Dr. Marie Dolly Strazar sets a standard that all super delegates would do well to follow. For the past thirty years, she has volunteered her time, energy and wisdom to the Democratic party. She has held unpaid positions from local precinct officer to secretary of the state party to her current position as Democratic national committee woman for the state of Hawaii. At one time, she worked tirelessly every weekend to maintain the party's headquarters and their data base. It is her status as national committee woman that makes her one of the nine independent super delegates for Hawaii.
"My extensive involvement helped me to learn how citizens can affect the political process...even at the lowest levels," states Dr. Strazar. Dr. Strazar believes that grass root involvement in the political process can impact legislation on a national and state level.
Despite the election results favoring Senator Obama in Hawaii on February 19, Dr. Strazar remains uncommitted regarding her selection of a Democratic nominee for president. "I really like the top two candidates. Our problem is that we have two really good candidates." Dr. Strazar is closely watching both candidates. She wants to see how the American people, not just Hawaiians, respond to the candidates despite the fact that the state House has a resolution that urges Hawaii's super delegates to follow the results of the state Democratic caucus. According to Dr. Strazar, her ultimate choice will depend upon how the America people respond, not just Hawaiians. She believes she will be able to make a decision after the elections in Texas and Ohio, but she will not decide until she feels stronger about one candidate over the other. Dr. Strazar takes her decision seriously and has her eye on the ultimate prize. "I want us to win come November," she said.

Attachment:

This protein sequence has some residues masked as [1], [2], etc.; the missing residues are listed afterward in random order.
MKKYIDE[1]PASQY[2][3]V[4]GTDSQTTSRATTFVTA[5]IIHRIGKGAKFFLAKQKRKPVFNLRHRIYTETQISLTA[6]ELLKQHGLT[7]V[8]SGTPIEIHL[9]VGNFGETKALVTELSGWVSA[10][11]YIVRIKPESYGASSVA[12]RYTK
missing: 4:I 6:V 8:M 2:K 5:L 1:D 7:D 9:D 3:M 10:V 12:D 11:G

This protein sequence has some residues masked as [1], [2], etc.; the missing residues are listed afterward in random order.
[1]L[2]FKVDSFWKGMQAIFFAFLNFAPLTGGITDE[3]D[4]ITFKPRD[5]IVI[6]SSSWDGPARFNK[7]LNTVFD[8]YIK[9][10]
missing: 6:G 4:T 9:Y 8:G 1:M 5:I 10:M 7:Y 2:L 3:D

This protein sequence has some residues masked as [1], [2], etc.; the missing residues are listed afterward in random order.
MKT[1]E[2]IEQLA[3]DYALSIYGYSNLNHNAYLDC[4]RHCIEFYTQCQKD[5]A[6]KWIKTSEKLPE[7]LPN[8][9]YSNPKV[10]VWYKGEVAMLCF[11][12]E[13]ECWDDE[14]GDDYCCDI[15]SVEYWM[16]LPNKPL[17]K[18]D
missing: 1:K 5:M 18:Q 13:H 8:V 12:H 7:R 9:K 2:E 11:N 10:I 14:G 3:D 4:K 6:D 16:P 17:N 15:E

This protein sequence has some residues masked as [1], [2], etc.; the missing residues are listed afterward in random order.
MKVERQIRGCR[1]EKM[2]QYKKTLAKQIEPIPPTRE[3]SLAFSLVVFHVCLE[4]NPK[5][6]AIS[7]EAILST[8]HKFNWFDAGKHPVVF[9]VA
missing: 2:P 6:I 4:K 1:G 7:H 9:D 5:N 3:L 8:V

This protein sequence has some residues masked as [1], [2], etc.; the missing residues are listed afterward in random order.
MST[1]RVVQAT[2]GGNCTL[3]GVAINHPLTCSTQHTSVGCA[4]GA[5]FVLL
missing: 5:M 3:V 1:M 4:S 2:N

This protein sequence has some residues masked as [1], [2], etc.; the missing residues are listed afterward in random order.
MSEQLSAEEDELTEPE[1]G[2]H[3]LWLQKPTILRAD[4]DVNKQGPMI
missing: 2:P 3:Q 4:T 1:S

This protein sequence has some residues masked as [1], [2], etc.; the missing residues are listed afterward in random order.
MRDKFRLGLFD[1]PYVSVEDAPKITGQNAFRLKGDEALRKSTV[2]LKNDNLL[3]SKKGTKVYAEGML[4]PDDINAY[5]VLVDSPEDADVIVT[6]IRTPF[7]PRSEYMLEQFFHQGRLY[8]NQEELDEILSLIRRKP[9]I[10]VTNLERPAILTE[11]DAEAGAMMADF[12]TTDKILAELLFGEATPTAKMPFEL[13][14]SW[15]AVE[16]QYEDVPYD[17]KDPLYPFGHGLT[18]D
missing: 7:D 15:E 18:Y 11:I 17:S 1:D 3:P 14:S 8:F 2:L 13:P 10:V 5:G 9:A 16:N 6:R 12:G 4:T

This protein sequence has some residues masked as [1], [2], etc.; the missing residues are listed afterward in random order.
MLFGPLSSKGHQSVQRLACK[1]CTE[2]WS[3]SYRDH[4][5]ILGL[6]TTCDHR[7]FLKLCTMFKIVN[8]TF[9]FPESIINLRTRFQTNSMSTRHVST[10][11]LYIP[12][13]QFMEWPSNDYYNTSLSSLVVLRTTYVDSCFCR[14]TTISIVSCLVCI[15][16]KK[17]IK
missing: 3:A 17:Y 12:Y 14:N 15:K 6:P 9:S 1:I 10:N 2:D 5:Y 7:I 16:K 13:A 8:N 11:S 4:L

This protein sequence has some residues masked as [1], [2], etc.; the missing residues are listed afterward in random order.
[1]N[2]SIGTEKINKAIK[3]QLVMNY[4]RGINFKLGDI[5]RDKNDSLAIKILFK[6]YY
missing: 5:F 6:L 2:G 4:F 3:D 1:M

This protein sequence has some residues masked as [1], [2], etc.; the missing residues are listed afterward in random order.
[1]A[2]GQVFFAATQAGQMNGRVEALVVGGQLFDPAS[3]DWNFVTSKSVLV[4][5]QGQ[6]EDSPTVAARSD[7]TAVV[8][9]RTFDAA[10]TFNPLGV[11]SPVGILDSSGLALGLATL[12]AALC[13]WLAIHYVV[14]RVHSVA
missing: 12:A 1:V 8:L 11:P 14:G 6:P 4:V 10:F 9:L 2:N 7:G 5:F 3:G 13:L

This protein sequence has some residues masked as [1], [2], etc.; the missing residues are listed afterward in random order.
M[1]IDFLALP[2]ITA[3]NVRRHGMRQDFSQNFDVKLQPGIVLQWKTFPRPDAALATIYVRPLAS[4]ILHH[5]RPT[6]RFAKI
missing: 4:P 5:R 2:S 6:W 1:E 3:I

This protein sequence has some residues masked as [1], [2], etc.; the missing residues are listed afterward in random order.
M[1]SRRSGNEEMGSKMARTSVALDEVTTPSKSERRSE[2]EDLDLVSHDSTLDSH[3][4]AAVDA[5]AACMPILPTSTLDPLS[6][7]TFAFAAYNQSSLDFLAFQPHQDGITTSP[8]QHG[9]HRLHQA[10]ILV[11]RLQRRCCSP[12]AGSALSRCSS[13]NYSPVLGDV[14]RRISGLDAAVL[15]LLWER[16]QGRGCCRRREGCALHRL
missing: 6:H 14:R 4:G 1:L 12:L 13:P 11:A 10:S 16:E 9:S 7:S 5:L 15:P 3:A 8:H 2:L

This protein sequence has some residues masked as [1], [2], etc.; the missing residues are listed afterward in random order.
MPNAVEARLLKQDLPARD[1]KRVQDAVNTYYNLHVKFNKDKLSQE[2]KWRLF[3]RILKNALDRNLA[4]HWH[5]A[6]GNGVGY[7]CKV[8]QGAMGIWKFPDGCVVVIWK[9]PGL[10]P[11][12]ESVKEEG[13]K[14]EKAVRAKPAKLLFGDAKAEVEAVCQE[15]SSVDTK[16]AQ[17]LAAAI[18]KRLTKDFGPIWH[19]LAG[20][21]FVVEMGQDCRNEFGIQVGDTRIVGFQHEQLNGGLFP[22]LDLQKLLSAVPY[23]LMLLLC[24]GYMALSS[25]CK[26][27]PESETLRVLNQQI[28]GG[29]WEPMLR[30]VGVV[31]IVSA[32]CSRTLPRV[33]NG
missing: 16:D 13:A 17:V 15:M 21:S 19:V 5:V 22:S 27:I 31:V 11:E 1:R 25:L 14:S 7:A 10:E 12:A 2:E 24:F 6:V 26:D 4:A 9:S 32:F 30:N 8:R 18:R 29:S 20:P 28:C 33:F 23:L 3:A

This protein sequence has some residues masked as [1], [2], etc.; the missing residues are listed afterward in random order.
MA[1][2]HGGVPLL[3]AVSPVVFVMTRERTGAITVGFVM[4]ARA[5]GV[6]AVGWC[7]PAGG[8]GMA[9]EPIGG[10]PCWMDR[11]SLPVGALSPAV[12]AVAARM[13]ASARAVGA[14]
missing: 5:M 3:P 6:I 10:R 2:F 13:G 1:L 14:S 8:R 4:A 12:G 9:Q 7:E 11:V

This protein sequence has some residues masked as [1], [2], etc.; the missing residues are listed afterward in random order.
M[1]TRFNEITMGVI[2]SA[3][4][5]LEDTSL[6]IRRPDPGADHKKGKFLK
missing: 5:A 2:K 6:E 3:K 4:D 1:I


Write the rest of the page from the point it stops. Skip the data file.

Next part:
Both Senator Obama and Clinton's campaigns have contacted Dr. Strazar, but not the candidates themselves. She has not been "barraged" with telephone calls, having received eight to ten calls since December. "I was impressed with how polite they were," indicated Dr. Strazar. "They wanted to educate and inform me about the candidates and to make themselves available for any questions I may have."
When asked about whether the delegates from Michigan and Florida should be allowed to vote at the national Democratic convention, Dr. Strazar indicated that she sat in on the rules committee meetings from the very beginning. There were extensive discussions regarding the formation of the rules for the DNC and they should be followed. "Every effort was made to be fair," she said. "I am a rules person. You don't change the rules in the middle of the stream. When confusion arises, look to the rules." She applies the same principle to the rules related to super delegates and doesn't believe they should be changed either.
Dr. Strazar has worked on every presidential campaign for the past thirty years, whomever the Democratic nominee. "I am not a big financial contributor, but I give a lot of time."
This piece was produced as part of OffTheBus's Superdelegate Investigation. Click here to read more superdelegate profiles.